Once I had my niche chosen, the products I was going to promote sorted, and my (badly designed) structure in place, it was time to grow the site.
Back when I first started, I didn't believe that I needed to worry about backlinks or outreach or any of the strategies I now swear by.
What I did instead, was write three posts per week for the first few months. I may have missed one or two articles, but for the most part I was publishing 10-12 articles a month. It was very much a case of write, write, write, publish publish publish!
Once a new post was published, I would share it on Twitter, G+, and in a G+ community I was in with other IM'ers. The idea was that we would comment on one another's posts and share them. Back then, everyone believe that Google Plus was going to be huge, authorship was a vital ranking factor, and comments and plus 1's would rank a site by themselves.
While Google probably was testing these things as ranking factors, I never really saw much positive movement with my site.
This brings me onto a point I would like to make to all beginners and first-time niche site owners.
One of the hardest things about succeeding with a website is that you often have to wait months and months before you find out if what you're doing is going to work.
After four months of publishing content 3 times a week, and having very little to show for it, I stopped.
Here's what my traffic looked like after 4 months:
I know now that this is normal for the first few months of a site's life, and that I should have waited longer, but back then all I could see was I was working so hard and had little to show for it with this site.
I'd made money with other sites before but this one was proving to be very stubborn, and I was disheartened to say the least.
I pretty much abandoned the site and thought about selling it. It was making about $20 per month, so I thought there was potential to at least get SOMETHING for it and move on.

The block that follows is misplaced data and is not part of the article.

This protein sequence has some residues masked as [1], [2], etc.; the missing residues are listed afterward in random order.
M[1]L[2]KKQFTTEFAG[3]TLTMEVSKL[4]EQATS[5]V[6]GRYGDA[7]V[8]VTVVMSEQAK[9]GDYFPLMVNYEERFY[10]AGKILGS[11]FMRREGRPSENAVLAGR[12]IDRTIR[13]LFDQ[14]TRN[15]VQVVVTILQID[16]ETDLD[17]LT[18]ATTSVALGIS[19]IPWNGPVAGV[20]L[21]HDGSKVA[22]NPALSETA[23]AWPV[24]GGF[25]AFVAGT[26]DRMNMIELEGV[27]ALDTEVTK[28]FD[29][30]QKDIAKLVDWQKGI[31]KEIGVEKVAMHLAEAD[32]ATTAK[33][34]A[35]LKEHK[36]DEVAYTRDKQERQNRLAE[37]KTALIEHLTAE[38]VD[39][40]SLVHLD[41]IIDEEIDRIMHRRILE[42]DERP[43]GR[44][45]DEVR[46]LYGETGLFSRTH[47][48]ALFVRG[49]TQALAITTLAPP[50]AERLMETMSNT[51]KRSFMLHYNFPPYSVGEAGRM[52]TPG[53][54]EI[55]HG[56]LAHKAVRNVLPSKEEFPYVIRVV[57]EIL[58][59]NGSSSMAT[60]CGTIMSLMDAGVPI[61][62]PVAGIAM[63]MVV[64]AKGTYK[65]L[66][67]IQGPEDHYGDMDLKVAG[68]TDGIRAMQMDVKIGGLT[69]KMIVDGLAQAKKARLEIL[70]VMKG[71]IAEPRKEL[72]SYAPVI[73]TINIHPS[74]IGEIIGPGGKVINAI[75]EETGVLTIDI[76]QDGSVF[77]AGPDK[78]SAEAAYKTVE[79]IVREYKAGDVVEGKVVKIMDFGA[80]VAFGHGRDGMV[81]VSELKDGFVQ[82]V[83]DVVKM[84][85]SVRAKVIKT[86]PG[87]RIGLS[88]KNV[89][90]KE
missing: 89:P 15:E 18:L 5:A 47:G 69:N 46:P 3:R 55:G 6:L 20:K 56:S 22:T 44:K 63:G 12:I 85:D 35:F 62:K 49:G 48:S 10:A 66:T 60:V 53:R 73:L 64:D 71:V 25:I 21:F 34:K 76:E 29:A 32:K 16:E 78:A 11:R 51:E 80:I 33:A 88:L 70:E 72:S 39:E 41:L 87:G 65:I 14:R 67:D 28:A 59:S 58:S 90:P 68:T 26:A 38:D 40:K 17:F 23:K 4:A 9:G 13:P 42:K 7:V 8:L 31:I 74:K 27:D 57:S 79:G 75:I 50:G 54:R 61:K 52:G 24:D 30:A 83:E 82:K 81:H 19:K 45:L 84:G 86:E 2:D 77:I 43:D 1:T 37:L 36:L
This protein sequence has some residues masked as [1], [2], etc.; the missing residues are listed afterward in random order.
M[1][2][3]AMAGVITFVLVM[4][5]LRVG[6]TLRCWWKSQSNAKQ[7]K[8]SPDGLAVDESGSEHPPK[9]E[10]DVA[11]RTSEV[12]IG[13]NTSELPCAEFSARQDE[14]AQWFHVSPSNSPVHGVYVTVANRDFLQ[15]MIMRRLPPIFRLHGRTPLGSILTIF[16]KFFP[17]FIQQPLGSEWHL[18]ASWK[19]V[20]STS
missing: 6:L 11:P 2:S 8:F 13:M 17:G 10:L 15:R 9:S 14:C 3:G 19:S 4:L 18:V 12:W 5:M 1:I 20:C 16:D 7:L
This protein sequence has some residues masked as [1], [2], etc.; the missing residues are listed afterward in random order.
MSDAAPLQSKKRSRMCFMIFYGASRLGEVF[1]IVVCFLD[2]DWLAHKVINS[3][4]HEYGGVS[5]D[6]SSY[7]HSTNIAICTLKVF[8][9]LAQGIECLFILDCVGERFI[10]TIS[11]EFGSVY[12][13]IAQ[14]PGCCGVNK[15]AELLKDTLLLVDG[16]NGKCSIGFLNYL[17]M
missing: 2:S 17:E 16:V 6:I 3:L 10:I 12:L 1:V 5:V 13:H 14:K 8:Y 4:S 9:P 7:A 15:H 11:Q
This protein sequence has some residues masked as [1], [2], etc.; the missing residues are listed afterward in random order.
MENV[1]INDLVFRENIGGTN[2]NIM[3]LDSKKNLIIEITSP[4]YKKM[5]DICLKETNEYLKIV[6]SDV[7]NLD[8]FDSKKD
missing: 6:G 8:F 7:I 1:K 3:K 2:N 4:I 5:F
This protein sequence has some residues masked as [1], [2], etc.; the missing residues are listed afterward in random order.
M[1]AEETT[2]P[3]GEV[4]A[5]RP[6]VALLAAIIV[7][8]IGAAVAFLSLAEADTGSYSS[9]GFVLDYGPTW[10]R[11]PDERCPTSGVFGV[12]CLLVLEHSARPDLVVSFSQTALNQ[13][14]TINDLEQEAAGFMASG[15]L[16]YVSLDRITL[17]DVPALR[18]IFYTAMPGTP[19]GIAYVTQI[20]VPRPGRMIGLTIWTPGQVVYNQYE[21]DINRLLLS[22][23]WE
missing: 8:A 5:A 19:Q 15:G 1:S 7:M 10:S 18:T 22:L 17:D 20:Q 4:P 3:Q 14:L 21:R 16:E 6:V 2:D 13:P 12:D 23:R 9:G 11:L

It was only later that I returned to it, and ironically enough, traffic had increased to about 1,500 views per day without me doing anything. I guess my site had just needed a bit more time.
In the next post, I'll talk about what I finally did to get the site successful in the next few months after I returned to it, but for now I'd like to talk more about the concept of blogging and content in general.
When Content Isn't Enough
I don't like the expression “Content is King.”
It creates the belief that content is all you need.
Now don't get me wrong, content IS the most important part of success with a niche site. Without content there's nothing. You can't rank a site with no content. You can't get affiliate commissions with no content. You can't get build a site with no content.
However, a pitfall many people make is to focus only on content, and this is what happened to me with this site.
The Meaning of Keystone
We throw terms around all the time without necessarily understanding their full meaning. Do you know what a keystone really is? Maybe it's obvious to you, but let's refresh by looking at this handy picture:
As you can see, the keystone is the most important stone in an arch. Take that out, and the whole thing collapses.
Think of content as your keystone.
But don't forget the other stones either! If you don't have them, you've just got a bit of marble sitting in the middle of a river. Not an ideal way to build success.
Those other stones are onpage SEO, offpage SEO, CTA's, social shares, and the other important parts of growing a site.
You need them all.
I think one of the main reason people choose to believe all they need to focus on is content, is because it's easy.
All I have to do is keep writing and I'll make money? Result! Let's go.
It sounds a lot easier than “Well once you've figured out the whole niche and content structure and keywords and stuff, then you've got to promote the site”.
Plus, when they first start, people learn how to write content, how to promote products, how to research keywords and how to build a niche site; the thought that they then have to learn how to promote all that content can be intimidating. Especially when you think that promoting content usually involves interacting with others.
If you're feeling worried about being able to rank a site, all I can say is that you can learn. I knew nothing about ranking a site before I started trying to rank them, but I kept learning, and even to this day I still learn.
Learn how to write content first, how to do your niche research, but as soon as you can, learn the next steps too.
Missed the earlier parts of this series? Go back to the beginning here.